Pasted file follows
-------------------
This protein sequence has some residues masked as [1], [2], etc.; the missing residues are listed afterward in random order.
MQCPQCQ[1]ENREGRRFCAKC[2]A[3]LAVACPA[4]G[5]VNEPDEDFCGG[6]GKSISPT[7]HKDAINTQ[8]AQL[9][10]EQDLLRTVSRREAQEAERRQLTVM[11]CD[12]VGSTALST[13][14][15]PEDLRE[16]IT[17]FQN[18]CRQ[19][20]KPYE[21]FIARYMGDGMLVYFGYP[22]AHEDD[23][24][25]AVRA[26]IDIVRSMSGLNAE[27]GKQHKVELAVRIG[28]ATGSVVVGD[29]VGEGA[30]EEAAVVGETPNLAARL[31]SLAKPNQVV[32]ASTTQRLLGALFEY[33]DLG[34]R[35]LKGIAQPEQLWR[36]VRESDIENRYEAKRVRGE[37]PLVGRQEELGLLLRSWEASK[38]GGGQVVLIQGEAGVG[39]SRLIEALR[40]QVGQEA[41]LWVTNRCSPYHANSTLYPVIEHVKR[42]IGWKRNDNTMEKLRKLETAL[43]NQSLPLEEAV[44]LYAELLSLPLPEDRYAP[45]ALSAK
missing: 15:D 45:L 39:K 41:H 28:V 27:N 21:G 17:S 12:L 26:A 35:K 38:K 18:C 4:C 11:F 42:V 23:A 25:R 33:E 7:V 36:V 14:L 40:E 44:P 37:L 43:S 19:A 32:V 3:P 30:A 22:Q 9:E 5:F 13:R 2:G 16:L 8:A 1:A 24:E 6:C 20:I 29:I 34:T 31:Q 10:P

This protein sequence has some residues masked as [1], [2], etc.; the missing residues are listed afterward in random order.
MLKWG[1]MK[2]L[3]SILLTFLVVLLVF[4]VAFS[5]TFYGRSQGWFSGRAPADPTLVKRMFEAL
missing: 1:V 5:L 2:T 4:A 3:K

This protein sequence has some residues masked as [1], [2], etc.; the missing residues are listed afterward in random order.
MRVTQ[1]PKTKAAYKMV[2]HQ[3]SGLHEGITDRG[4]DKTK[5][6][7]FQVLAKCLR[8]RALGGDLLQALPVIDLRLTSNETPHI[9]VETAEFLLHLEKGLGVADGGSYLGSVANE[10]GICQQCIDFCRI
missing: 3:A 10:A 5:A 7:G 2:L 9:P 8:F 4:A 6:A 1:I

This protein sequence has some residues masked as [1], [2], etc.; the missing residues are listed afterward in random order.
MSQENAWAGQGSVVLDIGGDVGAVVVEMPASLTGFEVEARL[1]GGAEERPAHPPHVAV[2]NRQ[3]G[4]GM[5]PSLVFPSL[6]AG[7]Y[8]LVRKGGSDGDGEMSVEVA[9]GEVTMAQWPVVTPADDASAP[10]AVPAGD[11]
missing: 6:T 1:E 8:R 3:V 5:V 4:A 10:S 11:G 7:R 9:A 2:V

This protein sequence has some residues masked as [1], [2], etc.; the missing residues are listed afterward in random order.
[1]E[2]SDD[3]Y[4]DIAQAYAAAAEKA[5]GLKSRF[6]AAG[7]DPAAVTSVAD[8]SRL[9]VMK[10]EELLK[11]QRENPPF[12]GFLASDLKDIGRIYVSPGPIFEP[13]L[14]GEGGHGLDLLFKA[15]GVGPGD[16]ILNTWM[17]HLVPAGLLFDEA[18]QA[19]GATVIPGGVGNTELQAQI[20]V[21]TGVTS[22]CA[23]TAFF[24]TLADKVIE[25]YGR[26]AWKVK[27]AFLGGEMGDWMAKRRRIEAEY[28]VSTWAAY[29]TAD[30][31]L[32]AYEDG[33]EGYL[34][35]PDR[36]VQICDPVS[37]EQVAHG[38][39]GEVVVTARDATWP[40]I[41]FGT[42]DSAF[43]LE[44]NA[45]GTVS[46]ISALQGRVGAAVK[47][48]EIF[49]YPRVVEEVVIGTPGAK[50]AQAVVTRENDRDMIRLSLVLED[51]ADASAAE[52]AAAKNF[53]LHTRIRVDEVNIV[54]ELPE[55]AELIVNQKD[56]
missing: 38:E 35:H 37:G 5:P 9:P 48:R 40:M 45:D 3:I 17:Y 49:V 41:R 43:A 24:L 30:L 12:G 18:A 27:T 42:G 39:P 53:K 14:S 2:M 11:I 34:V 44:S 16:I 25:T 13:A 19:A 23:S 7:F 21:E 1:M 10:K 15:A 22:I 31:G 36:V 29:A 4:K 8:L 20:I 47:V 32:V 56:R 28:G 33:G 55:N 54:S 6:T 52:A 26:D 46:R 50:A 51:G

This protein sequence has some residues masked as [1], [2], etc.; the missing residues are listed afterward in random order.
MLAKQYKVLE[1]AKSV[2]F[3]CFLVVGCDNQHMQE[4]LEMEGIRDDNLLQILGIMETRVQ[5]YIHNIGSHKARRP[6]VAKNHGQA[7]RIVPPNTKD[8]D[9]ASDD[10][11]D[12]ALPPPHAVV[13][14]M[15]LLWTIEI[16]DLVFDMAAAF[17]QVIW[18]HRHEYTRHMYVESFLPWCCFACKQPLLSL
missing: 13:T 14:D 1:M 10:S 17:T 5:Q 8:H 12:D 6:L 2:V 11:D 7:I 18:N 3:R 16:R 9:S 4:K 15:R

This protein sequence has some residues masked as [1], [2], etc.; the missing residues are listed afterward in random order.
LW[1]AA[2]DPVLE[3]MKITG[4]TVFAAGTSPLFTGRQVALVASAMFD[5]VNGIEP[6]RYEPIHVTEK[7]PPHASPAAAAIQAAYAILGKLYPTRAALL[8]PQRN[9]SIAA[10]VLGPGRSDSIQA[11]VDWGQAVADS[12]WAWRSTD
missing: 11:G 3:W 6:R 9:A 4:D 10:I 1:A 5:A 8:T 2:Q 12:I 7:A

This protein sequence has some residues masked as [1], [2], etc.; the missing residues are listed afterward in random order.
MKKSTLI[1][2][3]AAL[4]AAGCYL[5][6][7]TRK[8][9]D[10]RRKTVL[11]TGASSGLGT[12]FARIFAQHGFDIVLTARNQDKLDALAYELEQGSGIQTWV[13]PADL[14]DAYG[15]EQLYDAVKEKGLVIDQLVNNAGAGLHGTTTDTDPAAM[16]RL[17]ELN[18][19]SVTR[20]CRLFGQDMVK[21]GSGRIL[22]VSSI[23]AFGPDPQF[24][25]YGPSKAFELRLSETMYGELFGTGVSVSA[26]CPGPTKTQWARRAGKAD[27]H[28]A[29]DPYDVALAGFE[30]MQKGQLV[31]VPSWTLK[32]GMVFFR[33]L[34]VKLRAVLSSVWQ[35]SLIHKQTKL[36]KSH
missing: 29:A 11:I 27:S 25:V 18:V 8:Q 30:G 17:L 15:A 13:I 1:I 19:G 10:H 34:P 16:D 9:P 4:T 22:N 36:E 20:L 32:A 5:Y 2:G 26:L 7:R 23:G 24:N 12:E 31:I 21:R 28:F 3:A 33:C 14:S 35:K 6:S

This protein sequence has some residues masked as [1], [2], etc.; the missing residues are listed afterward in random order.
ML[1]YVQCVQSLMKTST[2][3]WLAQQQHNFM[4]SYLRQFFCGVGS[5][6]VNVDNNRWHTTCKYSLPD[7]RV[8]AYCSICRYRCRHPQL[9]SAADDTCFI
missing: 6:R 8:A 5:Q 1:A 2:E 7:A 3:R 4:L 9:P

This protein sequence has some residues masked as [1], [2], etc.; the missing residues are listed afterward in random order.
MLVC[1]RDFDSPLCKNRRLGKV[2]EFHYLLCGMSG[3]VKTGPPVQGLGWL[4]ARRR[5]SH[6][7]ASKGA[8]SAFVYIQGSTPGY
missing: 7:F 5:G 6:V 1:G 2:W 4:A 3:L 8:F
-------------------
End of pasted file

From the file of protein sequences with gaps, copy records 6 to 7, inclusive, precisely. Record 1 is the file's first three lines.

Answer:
This protein sequence has some residues masked as [1], [2], etc.; the missing residues are listed afterward in random order.
MLAKQYKVLE[1]AKSV[2]F[3]CFLVVGCDNQHMQE[4]LEMEGIRDDNLLQILGIMETRVQ[5]YIHNIGSHKARRP[6]VAKNHGQA[7]RIVPPNTKD[8]D[9]ASDD[10][11]D[12]ALPPPHAVV[13][14]M[15]LLWTIEI[16]DLVFDMAAAF[17]QVIW[18]HRHEYTRHMYVESFLPWCCFACKQPLLSL
missing: 13:T 14:D 1:M 10:S 17:T 5:Q 8:H 12:D 6:L 2:V 11:D 7:I 18:N 3:R 16:R 9:S 4:K 15:R

This protein sequence has some residues masked as [1], [2], etc.; the missing residues are listed afterward in random order.
LW[1]AA[2]DPVLE[3]MKITG[4]TVFAAGTSPLFTGRQVALVASAMFD[5]VNGIEP[6]RYEPIHVTEK[7]PPHASPAAAAIQAAYAILGKLYPTRAALL[8]PQRN[9]SIAA[10]VLGPGRSDSIQA[11]VDWGQAVADS[12]WAWRSTD
missing: 11:G 3:W 6:R 9:A 4:D 10:I 1:A 5:A 8:T 2:Q 12:I 7:A